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Album Review: Coheed and Cambria – The Color Before the Sun

2 min read

Coheed and Cambria have always been a band with a concept. Ever since their debut album in 2002, their albums have been based around their personally created sci-fi story The Armory Wars, delivering the story alongside the series’ comic books. For their eighth album, The Color Before the Sun, they’ve changed things up: This is their first studio album to not be contained within the Armory Wars storyline.

Coheed and Cambria The Color Before the SunAside from its smaller scope compared to their previous albums, nothing much else has changed. Songs still draw elements from rock, metal and pop, never going all-out aggressive and crazy, but offering their fair share of aggressive tracks such as Eraser, whose melodic chorus is easily the defining factor despite the aggression, and The Audience, which stands out as the album’s darkest track, and also features the most aggressive moments across the entire album despite their fleeting nature.

In true Coheed style, the most powerful tracks tend to be the one with more pop elements thrown into the mix. Island’s calmer verses offset the heavy guitar of the choruses perfectly, without detracting from the pop rock vibe of both the melodies and the vocals of Claudio Sanchez. You Got Spirit, Kid takes a similar but more restrained route, focusing less on aggressive guitars and more on catchy, bouncing arrangements and hook-laden lyrics, making for an equally powerful package. The acoustic style of Ghost and rock balladry of closing track Peace To the Mountain round the package out perfectly, reinforcing their ability to work with different styles and Sanchez’s ability to carry them all with his powerful vocals and infectious tone.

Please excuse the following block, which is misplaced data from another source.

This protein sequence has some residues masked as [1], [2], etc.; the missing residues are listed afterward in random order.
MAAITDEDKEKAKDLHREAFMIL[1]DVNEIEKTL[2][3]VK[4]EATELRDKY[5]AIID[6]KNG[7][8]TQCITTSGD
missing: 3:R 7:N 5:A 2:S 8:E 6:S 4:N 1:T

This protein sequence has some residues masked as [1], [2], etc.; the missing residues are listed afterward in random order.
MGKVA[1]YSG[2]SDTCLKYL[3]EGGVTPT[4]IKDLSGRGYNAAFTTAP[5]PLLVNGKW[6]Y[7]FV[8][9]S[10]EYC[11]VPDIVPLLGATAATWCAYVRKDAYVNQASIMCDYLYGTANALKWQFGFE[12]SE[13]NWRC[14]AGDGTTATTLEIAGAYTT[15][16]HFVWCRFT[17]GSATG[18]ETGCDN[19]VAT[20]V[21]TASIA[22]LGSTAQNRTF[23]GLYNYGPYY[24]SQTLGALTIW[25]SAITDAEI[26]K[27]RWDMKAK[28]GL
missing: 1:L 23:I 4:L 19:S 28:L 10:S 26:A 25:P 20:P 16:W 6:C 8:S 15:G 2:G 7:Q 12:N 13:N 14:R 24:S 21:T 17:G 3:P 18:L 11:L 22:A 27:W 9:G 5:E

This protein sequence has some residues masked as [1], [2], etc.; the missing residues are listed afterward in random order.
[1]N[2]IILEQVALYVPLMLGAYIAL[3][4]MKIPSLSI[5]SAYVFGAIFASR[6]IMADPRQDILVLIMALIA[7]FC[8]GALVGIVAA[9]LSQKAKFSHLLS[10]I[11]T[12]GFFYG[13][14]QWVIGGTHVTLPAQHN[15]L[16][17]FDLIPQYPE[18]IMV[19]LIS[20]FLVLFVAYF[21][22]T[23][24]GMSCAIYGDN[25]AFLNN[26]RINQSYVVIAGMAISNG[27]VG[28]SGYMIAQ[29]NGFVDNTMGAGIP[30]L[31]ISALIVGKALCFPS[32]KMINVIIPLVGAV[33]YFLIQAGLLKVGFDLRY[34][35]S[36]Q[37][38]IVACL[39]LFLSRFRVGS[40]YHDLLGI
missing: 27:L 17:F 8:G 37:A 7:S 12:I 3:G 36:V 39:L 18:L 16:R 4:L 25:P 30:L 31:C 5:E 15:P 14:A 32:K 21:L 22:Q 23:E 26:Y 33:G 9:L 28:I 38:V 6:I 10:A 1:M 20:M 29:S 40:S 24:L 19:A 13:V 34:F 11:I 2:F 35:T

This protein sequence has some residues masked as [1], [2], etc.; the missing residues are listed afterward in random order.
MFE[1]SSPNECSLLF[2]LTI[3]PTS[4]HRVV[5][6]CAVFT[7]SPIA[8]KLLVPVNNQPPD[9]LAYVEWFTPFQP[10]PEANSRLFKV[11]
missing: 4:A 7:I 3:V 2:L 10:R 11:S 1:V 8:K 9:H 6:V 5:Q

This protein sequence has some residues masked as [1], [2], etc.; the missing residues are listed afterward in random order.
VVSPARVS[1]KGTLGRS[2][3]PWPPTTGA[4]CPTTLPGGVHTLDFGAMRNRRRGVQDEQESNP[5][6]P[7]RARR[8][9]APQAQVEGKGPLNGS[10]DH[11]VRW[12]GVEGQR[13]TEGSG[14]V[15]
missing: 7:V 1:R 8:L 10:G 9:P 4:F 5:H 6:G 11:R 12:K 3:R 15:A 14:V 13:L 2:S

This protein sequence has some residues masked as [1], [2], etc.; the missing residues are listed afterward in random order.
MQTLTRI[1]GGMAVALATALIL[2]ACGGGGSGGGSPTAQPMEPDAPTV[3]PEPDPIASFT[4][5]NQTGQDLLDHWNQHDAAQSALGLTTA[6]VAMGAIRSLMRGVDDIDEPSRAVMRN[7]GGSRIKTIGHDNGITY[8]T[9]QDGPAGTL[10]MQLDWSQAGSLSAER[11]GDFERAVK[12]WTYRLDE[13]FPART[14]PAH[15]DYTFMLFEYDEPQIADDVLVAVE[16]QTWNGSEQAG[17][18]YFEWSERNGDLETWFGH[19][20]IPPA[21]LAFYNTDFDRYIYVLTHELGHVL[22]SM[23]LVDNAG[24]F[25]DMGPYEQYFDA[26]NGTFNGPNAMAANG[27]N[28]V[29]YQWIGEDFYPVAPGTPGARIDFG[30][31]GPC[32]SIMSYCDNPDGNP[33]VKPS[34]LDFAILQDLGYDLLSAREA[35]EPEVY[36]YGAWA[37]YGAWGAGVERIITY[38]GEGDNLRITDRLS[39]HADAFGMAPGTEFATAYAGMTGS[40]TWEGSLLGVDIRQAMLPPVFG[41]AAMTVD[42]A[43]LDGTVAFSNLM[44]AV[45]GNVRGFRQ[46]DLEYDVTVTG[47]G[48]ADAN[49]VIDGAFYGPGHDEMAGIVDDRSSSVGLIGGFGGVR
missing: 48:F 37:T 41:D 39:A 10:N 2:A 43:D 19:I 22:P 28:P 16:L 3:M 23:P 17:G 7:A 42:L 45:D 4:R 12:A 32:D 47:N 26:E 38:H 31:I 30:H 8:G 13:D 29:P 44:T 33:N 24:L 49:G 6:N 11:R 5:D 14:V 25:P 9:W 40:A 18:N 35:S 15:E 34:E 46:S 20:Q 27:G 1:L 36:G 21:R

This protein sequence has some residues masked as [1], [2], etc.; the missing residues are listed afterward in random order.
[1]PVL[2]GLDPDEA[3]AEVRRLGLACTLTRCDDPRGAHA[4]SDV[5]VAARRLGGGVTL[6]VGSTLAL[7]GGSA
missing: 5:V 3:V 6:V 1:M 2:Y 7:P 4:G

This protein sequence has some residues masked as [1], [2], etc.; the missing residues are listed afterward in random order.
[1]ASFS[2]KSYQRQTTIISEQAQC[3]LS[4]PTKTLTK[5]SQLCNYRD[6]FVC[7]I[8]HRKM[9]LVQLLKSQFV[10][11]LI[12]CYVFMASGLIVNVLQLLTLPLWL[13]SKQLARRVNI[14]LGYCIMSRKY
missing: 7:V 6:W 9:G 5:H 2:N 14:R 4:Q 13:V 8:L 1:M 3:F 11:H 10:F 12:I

The Colour Before the Sun isn’t a wildly adventurous album, or even one that wears its separation from the Armory Wars storyline openly on its sleeve unless you pay attention to the lyrics. This is barely an issue, though; the album didn’t need to radically shake things up to be enjoyable, and the musicality and style of the band is still on show. Its separation from The Armory Wars may be a breaking point for faithful fans, but from a general point of view, The Color Before the Sun is another infectious and enjoyable record from Coheed and Cambria.